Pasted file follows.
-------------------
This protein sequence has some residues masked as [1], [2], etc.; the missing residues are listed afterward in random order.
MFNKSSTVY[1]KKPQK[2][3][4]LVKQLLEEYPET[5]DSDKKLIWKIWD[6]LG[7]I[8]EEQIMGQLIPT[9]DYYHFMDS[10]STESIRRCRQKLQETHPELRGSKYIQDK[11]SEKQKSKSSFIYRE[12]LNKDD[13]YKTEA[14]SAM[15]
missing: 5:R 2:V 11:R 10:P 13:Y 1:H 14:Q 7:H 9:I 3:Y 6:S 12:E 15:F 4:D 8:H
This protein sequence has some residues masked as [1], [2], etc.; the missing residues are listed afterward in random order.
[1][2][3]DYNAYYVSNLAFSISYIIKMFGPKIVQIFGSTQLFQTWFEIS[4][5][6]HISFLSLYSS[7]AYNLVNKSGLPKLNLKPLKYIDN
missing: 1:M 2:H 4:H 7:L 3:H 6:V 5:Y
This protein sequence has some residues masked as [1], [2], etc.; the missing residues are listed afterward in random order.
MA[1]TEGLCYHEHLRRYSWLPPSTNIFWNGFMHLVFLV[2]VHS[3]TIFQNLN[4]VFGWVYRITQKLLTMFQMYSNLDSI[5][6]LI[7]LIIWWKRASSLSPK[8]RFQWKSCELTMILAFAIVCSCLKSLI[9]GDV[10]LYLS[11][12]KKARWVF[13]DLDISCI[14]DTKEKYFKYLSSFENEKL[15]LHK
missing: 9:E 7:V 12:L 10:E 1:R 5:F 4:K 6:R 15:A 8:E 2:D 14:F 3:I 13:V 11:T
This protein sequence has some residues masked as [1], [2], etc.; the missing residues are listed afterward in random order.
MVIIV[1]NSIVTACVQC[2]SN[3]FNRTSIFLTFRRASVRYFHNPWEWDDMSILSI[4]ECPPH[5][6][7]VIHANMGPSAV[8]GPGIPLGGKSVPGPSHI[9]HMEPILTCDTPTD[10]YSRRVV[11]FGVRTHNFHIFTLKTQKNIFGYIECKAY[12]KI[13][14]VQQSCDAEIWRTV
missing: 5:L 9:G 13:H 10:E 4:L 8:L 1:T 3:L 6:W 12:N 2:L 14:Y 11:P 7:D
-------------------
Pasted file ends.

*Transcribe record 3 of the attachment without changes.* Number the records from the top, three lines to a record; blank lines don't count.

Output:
This protein sequence has some residues masked as [1], [2], etc.; the missing residues are listed afterward in random order.
MA[1]TEGLCYHEHLRRYSWLPPSTNIFWNGFMHLVFLV[2]VHS[3]TIFQNLN[4]VFGWVYRITQKLLTMFQMYSNLDSI[5][6]LI[7]LIIWWKRASSLSPK[8]RFQWKSCELTMILAFAIVCSCLKSLI[9]GDV[10]LYLS[11][12]KKARWVF[13]DLDISCI[14]DTKEKYFKYLSSFENEKL[15]LHK
missing: 9:E 7:V 12:L 10:E 1:R 5:F 4:K 6:R 15:A 8:E 2:D 14:F 3:I 13:V 11:T